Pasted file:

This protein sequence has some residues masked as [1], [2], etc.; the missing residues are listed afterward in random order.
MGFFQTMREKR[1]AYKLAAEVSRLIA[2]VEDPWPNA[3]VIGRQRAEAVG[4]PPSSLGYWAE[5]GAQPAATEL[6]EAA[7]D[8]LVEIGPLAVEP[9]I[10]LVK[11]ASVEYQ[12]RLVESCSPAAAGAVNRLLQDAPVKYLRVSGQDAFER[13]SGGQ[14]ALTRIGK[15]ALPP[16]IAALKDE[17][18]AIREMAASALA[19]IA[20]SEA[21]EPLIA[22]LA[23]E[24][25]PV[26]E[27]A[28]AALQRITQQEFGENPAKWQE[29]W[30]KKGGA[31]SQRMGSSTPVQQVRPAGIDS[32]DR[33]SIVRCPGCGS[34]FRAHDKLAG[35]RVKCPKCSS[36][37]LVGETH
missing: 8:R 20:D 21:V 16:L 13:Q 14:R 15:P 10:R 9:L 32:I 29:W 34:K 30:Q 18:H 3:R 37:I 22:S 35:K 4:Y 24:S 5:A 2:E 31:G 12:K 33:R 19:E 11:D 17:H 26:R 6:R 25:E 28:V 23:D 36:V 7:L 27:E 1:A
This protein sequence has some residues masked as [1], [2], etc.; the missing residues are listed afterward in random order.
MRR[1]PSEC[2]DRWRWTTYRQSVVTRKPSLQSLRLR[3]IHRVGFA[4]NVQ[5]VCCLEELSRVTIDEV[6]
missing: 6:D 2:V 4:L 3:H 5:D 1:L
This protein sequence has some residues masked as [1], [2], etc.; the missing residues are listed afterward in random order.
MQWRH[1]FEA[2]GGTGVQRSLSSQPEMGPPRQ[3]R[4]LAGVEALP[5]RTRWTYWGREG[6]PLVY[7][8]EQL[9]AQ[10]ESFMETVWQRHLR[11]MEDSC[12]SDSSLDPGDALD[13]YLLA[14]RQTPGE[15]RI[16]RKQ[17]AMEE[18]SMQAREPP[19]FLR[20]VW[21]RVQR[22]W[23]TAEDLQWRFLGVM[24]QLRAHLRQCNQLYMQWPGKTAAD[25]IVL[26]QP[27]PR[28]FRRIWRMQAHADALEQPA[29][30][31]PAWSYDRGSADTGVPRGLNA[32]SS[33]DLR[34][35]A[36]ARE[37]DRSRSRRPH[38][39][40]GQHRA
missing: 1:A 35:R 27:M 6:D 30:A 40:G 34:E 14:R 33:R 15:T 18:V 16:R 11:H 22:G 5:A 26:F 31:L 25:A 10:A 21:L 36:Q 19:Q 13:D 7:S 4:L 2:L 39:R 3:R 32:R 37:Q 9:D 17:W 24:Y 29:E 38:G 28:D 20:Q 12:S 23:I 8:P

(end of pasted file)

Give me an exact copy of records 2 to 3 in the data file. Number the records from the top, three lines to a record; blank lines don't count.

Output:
This protein sequence has some residues masked as [1], [2], etc.; the missing residues are listed afterward in random order.
MRR[1]PSEC[2]DRWRWTTYRQSVVTRKPSLQSLRLR[3]IHRVGFA[4]NVQ[5]VCCLEELSRVTIDEV[6]
missing: 6:D 2:V 4:L 3:H 5:D 1:L
This protein sequence has some residues masked as [1], [2], etc.; the missing residues are listed afterward in random order.
MQWRH[1]FEA[2]GGTGVQRSLSSQPEMGPPRQ[3]R[4]LAGVEALP[5]RTRWTYWGREG[6]PLVY[7][8]EQL[9]AQ[10]ESFMETVWQRHLR[11]MEDSC[12]SDSSLDPGDALD[13]YLLA[14]RQTPGE[15]RI[16]RKQ[17]AMEE[18]SMQAREPP[19]FLR[20]VW[21]RVQR[22]W[23]TAEDLQWRFLGVM[24]QLRAHLRQCNQLYMQWPGKTAAD[25]IVL[26]QP[27]PR[28]FRRIWRMQAHADALEQPA[29][30][31]PAWSYDRGSADTGVPRGLNA[32]SS[33]DLR[34][35]A[36]ARE[37]DRSRSRRPH[38][39][40]GQHRA
missing: 1:A 35:R 27:M 6:D 30:A 40:G 34:E 14:R 33:R 15:T 18:V 16:R 11:H 22:G 5:A 26:F 31:L 25:A 10:A 21:L 36:Q 19:Q 13:D 7:S 4:L 2:L 39:R 3:R 32:R 37:Q 9:D 17:W 24:Y 29:E 38:G 28:D 20:Q 12:S 23:I 8:P